When we are so rigid that we isolate ourselves from social events, relationships, and experiences, we miss out on some of the beautiful things in life. This is typically sustainable for a short period of time but often leads people to walk away from fitness all-togther. You can be absolutely dedicated to your goals and still participate in your own way. Because we can't foresee every potential challenge, building resiliency and flexibility to be able to work around real life situations will allow you to continue to make progress, and have fun while you do it!
Mistake #5: Waiting To Feel Motivated
Most of the time we are not overcome with excitement to exercise and eat healthy. Sometimes we wait to feel motivated to start our exercise, but often that time never happens. Make it happen even if you don't feel like it! Set a schedule so you don’t get to the end of the day and miss your workout. Building the habit of exercise will help you to get through the times when you aren’t motivated. The most effective exercise program is the one that you consistently stick to. We all have days that are more difficult, and give yourself grace if you truly run into something that is out of your control.
Mistake #6: Doing Too-Much-Too-Soon It’s easy to suddenly feel motivated and put our body under stress that it is not prepared to handle. The principle of progression helps guide us to start at a reasonable load and safely work up to a higher intensity. Competitive people tend to want to push as hard as possible all the time. It is okay if you need to start slow and work up to a load that is reasonable for your fitness level. If we rush into exercise that we are not prepared for, it can result in burnout & injury (sprains, strains, broken bones, tendinitis, bursitis, etc.) It is okay if you need to back off or slow down.
I know how humbling this can be... I had to quit running for an entire year. It was brutal. But doing the appropriate exercise for my level of recovery allowed me to get back to the activity that I love, safely.
Get a full grasp of your current fitness level and work from there.
Mistake #7: Skipping Recovery and the Prescribed Rest Period
Resting and recovery is a crucial part of the exercise process. It allows our body to replenish the energy stores and give another effort for the next round.
Depending on your goal (strength, hypertrophy, endurance, etc.) the rest period during exercise may look very different. Skipping the prescribed rest period can delay or impede the results we can expect, because the energy stores are not replenished to ensure that we have proper form to execute the exercise. Rushing into the next set/rep will not give you better results.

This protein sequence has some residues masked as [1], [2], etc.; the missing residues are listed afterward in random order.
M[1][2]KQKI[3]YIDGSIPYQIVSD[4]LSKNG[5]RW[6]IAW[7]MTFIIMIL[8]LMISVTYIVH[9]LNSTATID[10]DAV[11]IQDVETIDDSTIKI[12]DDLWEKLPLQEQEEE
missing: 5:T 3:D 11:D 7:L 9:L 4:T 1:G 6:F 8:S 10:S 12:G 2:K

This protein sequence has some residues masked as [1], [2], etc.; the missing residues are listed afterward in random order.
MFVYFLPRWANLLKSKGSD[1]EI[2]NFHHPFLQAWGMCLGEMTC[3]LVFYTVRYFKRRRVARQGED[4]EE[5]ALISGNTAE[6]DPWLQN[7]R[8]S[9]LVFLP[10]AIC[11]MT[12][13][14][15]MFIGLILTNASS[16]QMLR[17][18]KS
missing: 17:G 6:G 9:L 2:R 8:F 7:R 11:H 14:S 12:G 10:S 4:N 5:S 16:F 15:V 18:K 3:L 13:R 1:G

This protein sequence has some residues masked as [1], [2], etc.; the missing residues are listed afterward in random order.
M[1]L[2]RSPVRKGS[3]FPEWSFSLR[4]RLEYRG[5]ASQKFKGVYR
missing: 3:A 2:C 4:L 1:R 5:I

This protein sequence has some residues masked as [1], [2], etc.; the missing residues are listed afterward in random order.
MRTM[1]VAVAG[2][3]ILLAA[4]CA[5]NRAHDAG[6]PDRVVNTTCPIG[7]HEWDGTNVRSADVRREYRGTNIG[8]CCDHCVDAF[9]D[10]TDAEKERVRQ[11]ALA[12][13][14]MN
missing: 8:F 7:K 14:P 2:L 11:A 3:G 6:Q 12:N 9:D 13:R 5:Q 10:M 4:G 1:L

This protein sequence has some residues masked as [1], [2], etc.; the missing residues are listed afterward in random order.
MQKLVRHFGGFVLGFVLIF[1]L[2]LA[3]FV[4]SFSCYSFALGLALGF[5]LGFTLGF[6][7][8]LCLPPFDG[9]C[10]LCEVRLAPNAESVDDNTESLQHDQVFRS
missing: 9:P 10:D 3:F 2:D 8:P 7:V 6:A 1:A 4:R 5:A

Skipping rest and recovery after exercise can lead to reduced performance, weight gain, difficulty concentrating, frustration, excessive soreness, and blunted repair.
Mistake #8: Judging Results on Appearance Alone
Focusing on scale victories or appearance alone can set us up for failure. There are so many health and fitness benefits we get without seeing any changes on the scale. Use multiple methods to define success and be honest with yourself if something needs to change. Increased muscle strength, cardiovascular endurance, stress reduction, decreased risk of disease, improved cholesterol, decreased blood pressure, better sleep, improved bone health, and so many other benefits cannot be seen from the outside.
I hope you learned something with me today. The more we learn together and increase our competence and confidence, the easier it will be to live healthy and train effectively!
You can do difficult things!
With my love,
About the Author
Dr. Monique Middlekauff is a Registered Clinical Exercise Physiologist (RCEP) through the American College of Sports Medicine (ACSM), and a Certified Strength and Conditioning Specialist (CSCS) through the National Strength and Conditioning Association (NSCA). She has been a certified personal trainer with the NSCA, ACSM, and the National Academy of Sports Medicine (NASM) for over 10 years.
She is a certified Higher Education Teaching Specialist (HETs) and has instructed courses ranging from introductory to graduate level including Kinesiology, Exercise Physiology, Exercise Physiology Lab, Resistance Training, Fitness Foundations, Aging and Exercise, and Skeletal Mechanics.
She is a former NCAA DI volleyball athlete and loves to exercise outdoors. Monique is certified in Advanced Cardiac Life Support (ACLS), and is an Exercise is Medicine Level 3 credentialed provider. Monique works for a major health system in Idaho.
Her goal is to pursue health and overall wellbeing through evidence-based practice. Physical wellness comes in many forms, and she seeks to celebrate where you are, and challenge you to be better!